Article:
Mati Greenspan, a prominent crypto analyst, sparked a bit of a kerfuffle this morning when he “jumped the gun” by announcing TD Ameritrade’s entrance into the retail Bitcoin market.
The error caused Twitter to erupt, particularly after news outlets started reporting the year-old story.
TD Ameritrade is an online brokerage house which focuses on traditional financial assets, although it does also provide Bitcoin futures trading for specific clients – and has since 2018.
Despite the #FakeNews hiccup and Greenspan’s subsequent apology, it appears that the brokerage might be considering a retail Bitcoin product after all.
Speaking with TheStreet , outgoing CEO Tim Hockey confirmed that there’s a growing demand for the flagship cryptocurrency:
“But cryptocurrencies like bitcoin are drawing increasing interest from investors, and they want to trade it. Clients are asking for it.”
For now, select TD Ameritrade clients can trade Bitcoin futures. These derivatives tend to add complexity to Bitcoin trading since you’re typically not actually buying or selling cryptocurrency but rather a product based on the underlying price. They also tend to be settled in cash – not crypto.
Furthermore, the company requires at least $25,000 for a Bitcoin futures account. And as we know, cryptocurrency largely remains a retail-driven phenomenon where even a few bucks can get you some of your favorite coins.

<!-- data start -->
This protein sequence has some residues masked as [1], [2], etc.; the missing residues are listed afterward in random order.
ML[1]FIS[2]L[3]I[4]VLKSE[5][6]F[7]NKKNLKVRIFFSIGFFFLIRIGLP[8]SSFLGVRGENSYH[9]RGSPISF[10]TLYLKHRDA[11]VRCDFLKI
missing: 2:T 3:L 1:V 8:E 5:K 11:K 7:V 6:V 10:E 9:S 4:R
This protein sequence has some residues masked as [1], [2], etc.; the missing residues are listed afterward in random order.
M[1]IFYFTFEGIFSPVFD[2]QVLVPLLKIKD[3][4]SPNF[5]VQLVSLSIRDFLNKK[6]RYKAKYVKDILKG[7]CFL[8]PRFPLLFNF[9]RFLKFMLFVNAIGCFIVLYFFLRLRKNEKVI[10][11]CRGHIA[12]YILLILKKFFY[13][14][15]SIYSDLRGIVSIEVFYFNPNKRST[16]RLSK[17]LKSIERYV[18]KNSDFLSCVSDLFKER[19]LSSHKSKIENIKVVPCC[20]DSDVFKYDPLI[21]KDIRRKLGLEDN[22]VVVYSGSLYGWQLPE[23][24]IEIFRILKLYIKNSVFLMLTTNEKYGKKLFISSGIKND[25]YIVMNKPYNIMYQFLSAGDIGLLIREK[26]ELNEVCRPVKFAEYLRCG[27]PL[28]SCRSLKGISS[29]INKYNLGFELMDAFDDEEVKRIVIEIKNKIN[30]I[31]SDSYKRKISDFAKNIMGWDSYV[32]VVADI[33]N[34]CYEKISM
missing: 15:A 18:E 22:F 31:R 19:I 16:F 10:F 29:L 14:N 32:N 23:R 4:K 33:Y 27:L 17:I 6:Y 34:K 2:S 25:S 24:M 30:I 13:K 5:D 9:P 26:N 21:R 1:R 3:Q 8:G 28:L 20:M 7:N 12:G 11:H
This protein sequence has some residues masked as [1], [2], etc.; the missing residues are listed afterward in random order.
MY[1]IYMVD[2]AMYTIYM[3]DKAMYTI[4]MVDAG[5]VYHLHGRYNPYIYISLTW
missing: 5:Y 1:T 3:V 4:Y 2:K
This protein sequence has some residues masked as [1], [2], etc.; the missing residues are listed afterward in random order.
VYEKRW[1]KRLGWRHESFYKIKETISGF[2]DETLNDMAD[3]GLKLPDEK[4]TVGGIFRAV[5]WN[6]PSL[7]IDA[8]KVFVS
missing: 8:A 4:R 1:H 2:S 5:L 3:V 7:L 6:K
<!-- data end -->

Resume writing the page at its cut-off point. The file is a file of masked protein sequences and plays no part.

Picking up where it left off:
The company already provides direct or spot trading, as it’s more commonly known, for traditional fiat currencies like the U.S. dollar, British pound and the Mexican peso. Adding Bitcoin to the mix would require overcoming some regulatory hurdles.
Now is probably not the best timing for launching a direct cryptocurrency product, particularly as Facebook’s Libra takes the spotlight. After the congressional hearings last week, many are asking, is Libra friend or foe?
So far it appears that politicians prefer Bitcoin to the social networking giant’s alternative. But that isn’t necessarily a green light for the BTC “flood gates” to open either, as Greenspan initially speculated:
Bitcoin volatility remains high, making it a very attractive option to speculators. But it also increases the risks dramatically.
That and the financial grey area that cryptocurrencies currently find themselves in makes the going slow, according to Hockey:
“There is a lot of regulatory scrutiny, whether it be for Libra or crypto generally. We would like to be able to participate, but we want to be comfortable with the risk to our clients and ourselves in a world where crypto has still got lots of debate about a number of items that we’re all hearing about.”
Even so, the company already invested in a trading platform for digital assets called ErisX. The platform has so far been given the go-ahead for futures.
What about Bitcoin trading in retail TD Ameritrade accounts, though? Well, that may take a while.
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